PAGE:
• Create a communication schedule. Determine who needs regular updates. Put them on a schedule and stick to it – even when there is no news. A steady communication schedule sets the pace to your tempo and provides a measure of stability to the situation.


Timely and effective action can make the difference between a crisp recovery and a prolonged spiral into more difficulty. Pumping adrenalin makes it more difficult to execute effective decisions. Great plans provide the framework to channel the energy and solidly lead the organization during these crises. Think about these action elements in your crisis plan:

  • Insure everyone’s physical safety and err on the side of caution. Losing a life is never a good trade for saving a building. Once everyone is safe, make sure they stay safe. No one puts themselves in harm’s way to save anything. Rescue is a job for professionals.
  • Preserve value and protect assets. Make sure you are taking the actions to secure the company’s future; taking care of your people, stabilizing the physical assets, resuming operations as quickly as safely possible, and insuring that your customers receive the best possible attention.
  • Communicate your actions to all stakeholders. When you think you’ve over communicated to everyone, redouble your efforts. Communication always takes more time and effort than expected. Make sure you don’t fall short.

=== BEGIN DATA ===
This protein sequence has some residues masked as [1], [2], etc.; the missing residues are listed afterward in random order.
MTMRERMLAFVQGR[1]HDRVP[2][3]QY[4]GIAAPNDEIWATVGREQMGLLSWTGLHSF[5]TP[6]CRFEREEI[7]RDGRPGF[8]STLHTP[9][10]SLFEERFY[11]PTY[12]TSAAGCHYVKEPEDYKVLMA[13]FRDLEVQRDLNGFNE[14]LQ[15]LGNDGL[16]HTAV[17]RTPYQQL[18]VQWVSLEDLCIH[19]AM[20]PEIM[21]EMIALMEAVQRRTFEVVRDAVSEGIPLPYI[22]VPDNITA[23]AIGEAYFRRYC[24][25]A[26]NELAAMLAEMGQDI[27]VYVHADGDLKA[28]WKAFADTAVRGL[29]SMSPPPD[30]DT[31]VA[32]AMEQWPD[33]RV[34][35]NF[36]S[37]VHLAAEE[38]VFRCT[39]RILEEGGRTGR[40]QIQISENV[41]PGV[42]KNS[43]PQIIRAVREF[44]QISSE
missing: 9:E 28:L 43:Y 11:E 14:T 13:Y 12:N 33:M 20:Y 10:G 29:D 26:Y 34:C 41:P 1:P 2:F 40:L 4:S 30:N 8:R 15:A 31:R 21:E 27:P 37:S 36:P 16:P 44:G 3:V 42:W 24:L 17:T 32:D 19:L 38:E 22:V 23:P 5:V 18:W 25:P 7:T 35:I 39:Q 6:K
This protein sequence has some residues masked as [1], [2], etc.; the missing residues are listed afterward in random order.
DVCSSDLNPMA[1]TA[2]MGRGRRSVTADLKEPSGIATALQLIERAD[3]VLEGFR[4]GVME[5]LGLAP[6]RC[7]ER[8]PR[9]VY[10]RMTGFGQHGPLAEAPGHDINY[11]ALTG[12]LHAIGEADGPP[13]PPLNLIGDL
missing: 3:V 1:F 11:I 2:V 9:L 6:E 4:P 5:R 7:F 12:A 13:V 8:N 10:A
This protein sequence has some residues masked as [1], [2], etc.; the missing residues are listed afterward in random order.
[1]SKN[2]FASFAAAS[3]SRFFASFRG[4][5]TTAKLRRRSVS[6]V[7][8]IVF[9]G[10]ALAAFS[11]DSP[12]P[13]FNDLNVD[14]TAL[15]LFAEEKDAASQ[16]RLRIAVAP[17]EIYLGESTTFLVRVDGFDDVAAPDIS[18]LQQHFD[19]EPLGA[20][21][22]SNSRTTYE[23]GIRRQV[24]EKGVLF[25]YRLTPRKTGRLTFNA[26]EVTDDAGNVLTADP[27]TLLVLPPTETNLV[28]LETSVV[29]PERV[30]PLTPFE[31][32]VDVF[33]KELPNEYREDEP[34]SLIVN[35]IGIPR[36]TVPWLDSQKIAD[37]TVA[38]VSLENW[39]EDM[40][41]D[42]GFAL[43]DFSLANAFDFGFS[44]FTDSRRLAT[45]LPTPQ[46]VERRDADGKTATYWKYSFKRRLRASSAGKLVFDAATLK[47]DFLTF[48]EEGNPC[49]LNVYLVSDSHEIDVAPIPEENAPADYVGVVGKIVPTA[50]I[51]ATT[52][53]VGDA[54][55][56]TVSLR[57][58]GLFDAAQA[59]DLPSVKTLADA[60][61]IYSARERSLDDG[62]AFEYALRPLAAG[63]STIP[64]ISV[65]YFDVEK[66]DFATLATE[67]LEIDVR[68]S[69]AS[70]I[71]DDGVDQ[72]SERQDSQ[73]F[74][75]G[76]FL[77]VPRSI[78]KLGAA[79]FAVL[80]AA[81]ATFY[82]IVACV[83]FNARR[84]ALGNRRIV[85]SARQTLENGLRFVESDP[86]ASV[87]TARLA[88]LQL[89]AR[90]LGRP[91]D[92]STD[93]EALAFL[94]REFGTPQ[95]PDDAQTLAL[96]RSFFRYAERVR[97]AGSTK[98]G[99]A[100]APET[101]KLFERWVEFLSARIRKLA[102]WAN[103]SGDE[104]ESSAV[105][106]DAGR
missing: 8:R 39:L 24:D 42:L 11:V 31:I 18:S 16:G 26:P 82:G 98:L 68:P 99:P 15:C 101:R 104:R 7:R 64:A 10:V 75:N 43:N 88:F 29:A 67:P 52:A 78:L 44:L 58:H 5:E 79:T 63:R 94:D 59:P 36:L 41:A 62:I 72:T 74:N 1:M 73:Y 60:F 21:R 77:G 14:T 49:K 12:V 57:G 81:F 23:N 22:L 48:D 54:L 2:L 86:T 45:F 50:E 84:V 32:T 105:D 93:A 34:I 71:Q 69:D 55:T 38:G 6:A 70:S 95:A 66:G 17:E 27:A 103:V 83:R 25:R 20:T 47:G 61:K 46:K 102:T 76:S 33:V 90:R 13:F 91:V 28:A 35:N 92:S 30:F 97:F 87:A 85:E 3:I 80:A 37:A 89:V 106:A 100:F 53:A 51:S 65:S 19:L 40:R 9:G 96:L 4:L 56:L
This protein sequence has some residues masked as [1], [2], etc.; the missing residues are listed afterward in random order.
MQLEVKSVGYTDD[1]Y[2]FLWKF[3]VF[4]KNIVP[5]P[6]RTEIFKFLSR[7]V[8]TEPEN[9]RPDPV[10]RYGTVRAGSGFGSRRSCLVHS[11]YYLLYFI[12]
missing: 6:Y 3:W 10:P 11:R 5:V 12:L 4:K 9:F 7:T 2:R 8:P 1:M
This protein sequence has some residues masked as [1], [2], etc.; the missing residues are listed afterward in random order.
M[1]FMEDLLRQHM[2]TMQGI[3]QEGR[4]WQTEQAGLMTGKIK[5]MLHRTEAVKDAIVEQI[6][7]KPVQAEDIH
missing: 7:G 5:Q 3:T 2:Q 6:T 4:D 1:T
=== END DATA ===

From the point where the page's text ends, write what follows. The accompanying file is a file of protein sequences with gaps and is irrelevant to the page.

• Stay in control! Avoid being baited into saying or doing something you will regret. Effective actions create the cornerstone for smoother crisis recovery. Make sure your plan addresses these elements.


Recovery from any crisis requires specific expertise in certain critical skills. Your crisis plan should include the experts you will need to complete the recovery and the specific roles they will play. Several things are essential:

  • Know the public emergency services responsible for your operation. Know who will respond and try to meet them before a crisis. When they respond, let them do their jobs, including communication of any status reports.
  • Know who has the critical skills you will need during the crisis, including attorneys, public relations experts, and property remediation experts.
  • Make sure you have the experts’ numbers on your cell phone – at the ready when a crisis arises when you are out of position.

The proper expertise is essential for a solid recovery. Make sure you have the right experts ready to go.